A note from Tejal

You know, I got my start in recruiting by accident. I had no idea what recruiting was, I falsely assumed it was just all part of HR wizardry. I landed my first job in recruiting/HR by interviewing for an Administrative Assistant role. Though I did a lot of general work, I realized that what I truly enjoyed was talking to people and finding out their stories. Each person has their own unique story and I loved learning about them. One day I’ll write a short story book about all the memorable tales I have collected over the years.

When I first started as a HR Specialist, I did everything under the HR umbrella (I even learned to process payroll!). This was “the dream” for an ambivert; enough paperwork to not have to speak to people all day, but enough people to interact with to stay satisfied. Later on, while working at RobertHalf, I was lucky to learn the fundamentals of recruiting by a mentor who taught me that recruiting was really about building relationships. He was a great mentor who explained to me the importance of individual reputation rather than the organization’s reputation. As a recruiter, I would have many jobs but my reputation was what mattered the most. If I hold myself to honor, the organization’s reputation will be lifted.

I carry that philosophy of honor with me today in my career as a Senior Recruiter, and I’m thrilled to assist the Jobscan community with insight and advice to make your job search smoother and more successful.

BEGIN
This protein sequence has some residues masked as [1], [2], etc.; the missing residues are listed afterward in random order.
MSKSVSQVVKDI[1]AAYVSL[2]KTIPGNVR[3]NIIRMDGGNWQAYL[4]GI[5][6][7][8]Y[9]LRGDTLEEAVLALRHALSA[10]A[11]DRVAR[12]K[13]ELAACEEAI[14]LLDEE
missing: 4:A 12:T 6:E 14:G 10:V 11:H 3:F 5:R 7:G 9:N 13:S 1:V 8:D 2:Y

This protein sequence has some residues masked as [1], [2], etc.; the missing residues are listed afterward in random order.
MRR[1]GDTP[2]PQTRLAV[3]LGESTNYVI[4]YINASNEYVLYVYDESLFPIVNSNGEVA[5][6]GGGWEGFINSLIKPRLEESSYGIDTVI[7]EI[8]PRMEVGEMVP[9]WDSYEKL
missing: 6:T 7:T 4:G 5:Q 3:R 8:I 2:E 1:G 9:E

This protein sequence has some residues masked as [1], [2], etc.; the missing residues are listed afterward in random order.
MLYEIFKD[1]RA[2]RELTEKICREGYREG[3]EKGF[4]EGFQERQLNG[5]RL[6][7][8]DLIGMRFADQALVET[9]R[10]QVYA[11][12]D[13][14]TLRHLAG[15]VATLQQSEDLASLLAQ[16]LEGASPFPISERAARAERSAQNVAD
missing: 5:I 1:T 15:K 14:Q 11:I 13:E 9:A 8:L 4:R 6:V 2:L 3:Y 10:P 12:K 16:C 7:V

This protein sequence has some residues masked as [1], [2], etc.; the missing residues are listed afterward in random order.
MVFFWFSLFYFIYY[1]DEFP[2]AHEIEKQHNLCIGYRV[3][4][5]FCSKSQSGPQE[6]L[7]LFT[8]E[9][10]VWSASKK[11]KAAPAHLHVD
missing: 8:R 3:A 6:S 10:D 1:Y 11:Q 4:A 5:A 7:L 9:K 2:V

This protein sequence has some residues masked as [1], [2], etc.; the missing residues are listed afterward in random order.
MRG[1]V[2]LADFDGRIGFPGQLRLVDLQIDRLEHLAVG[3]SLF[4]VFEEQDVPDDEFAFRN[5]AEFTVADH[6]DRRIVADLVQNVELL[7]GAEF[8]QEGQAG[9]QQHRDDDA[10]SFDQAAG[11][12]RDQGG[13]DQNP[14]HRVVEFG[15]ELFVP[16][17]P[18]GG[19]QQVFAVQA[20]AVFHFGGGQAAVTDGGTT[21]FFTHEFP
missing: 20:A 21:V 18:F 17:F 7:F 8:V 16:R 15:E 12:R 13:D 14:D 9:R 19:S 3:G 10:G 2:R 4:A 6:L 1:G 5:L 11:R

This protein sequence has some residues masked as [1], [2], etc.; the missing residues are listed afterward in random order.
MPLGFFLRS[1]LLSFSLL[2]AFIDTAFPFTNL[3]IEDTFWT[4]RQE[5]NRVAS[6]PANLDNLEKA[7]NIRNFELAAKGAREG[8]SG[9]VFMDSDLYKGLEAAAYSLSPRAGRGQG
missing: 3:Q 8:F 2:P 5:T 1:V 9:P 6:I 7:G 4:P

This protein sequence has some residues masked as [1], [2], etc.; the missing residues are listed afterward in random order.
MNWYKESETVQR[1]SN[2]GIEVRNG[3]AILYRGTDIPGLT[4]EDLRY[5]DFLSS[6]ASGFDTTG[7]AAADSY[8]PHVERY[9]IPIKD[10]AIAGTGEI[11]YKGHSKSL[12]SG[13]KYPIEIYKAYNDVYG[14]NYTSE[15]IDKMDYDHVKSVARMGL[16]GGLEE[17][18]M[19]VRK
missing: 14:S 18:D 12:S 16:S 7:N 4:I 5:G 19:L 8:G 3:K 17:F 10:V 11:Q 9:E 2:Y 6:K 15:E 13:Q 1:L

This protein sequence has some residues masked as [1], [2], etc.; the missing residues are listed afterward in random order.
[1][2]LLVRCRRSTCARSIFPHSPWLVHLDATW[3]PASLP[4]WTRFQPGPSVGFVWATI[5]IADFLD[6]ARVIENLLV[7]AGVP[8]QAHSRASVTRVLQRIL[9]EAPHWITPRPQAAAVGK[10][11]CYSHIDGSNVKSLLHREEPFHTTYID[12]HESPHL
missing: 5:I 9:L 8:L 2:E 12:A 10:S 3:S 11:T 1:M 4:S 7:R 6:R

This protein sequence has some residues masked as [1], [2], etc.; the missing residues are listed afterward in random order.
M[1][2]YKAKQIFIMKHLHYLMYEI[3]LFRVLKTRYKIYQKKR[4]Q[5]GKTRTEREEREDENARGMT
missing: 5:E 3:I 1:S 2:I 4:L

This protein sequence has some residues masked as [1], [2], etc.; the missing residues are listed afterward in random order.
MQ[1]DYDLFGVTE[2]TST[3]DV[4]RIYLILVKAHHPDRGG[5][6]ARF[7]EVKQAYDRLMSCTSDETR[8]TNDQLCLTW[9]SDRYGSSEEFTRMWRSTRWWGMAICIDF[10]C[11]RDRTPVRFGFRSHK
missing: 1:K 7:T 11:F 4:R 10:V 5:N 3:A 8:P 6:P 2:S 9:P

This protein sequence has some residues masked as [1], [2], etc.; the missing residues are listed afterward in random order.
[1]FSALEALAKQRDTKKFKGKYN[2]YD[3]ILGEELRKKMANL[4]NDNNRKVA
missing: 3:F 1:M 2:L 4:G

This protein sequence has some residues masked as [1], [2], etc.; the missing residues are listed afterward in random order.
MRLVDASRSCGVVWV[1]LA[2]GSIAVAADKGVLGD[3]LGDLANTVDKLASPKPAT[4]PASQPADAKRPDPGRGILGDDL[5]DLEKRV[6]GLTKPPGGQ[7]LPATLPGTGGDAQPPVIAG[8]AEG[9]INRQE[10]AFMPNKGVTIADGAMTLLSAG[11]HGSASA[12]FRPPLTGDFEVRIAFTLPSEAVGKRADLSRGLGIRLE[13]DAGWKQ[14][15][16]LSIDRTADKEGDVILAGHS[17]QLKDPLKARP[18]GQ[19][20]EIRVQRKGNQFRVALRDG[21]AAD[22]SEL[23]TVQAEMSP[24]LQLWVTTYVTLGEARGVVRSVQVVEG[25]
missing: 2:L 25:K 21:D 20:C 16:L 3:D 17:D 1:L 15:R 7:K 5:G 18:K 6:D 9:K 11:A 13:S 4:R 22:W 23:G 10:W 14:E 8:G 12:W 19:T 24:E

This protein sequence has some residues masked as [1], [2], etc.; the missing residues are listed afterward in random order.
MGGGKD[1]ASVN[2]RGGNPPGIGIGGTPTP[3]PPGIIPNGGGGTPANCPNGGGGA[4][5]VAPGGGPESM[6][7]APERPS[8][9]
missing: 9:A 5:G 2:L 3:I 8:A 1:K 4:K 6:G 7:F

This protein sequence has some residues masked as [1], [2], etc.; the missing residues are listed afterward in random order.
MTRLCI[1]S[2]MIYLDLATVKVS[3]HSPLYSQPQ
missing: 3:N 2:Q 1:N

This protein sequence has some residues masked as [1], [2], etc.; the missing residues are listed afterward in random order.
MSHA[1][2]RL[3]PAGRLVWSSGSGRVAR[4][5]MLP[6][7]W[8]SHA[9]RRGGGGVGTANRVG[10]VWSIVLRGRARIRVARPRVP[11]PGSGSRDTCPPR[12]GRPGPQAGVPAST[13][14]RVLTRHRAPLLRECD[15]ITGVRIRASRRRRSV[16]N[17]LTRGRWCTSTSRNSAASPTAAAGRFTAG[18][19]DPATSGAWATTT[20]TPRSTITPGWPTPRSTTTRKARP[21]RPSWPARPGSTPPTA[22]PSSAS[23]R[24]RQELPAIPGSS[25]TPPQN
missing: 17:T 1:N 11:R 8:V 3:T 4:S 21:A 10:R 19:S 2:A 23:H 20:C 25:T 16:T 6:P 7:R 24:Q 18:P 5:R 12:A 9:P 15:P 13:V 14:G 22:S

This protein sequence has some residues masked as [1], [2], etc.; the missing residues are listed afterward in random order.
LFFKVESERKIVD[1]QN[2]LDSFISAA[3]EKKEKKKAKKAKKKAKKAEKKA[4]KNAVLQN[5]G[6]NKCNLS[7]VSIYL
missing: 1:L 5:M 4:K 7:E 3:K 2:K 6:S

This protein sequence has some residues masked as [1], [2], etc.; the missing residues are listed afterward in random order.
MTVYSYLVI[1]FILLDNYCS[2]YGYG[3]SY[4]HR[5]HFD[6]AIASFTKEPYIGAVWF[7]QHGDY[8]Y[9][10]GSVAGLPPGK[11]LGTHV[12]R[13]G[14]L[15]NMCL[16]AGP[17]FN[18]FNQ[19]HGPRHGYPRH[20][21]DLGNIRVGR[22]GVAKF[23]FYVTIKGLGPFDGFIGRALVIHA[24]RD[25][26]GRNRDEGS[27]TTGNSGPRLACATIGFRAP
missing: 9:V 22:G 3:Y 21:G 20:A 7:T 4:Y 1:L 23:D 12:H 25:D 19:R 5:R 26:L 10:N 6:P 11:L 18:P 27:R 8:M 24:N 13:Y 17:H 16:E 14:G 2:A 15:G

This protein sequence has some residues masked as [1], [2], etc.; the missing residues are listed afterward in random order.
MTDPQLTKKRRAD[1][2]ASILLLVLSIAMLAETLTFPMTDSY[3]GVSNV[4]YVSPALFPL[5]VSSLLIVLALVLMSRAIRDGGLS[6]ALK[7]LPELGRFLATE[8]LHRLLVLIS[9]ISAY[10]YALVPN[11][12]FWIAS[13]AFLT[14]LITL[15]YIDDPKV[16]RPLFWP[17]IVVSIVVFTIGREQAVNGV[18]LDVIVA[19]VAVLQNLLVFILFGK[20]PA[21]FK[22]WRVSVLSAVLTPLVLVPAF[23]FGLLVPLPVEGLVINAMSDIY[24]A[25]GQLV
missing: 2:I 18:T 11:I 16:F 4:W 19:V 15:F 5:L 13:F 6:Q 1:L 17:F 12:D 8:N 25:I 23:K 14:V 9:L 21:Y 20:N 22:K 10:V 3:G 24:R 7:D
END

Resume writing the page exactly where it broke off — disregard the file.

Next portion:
Tejal Wagadia

Question #1: Re-applying for the same job

If I don't get an interview for a job I applied to and was pretty sure I was qualified for, and then I see the position posted again fairly soon after I get the rejection, should I apply again? Maybe after tweaking my resume or writing a new cover letter? Or once you end up in the rejection pile, do you stay there permanently? - Anonymous

Hi there, that’s an excellent question. Yes, you should absolutely apply for the role again.

There are so many factors as to why you didn’t get the job or interview. By the time you applied they might have already been in the final stages of the interview with their ideal candidate but then the candidate backed out. I typically ‘refresh’ the job posting every couple of weeks so I can get new candidates especially if we don’t have any candidates that match the skills. Regardless of if you choose to reapply, you should always tweak your resume to ensure that the skills and qualifications listed on the job description.

The cover letter is more of an added bonus, typically I suggest that a cover letter needs to fill in any blanks that might be on your resume. The rejection is never permanent. Make sure to use the Jobscan tool to ensure that your resume covers the basics of the job description. More than that, you need to show your value: what ROI did you achieve at your current job or even the previous job that can show the employer what you bring to the table?

Question #2: Applying for multiple jobs at the same company

Oftentimes, I'm interested in applying for 2 similar positions in a company that fit my knowledge and skills. What would the employer think if I apply for both? - Lisa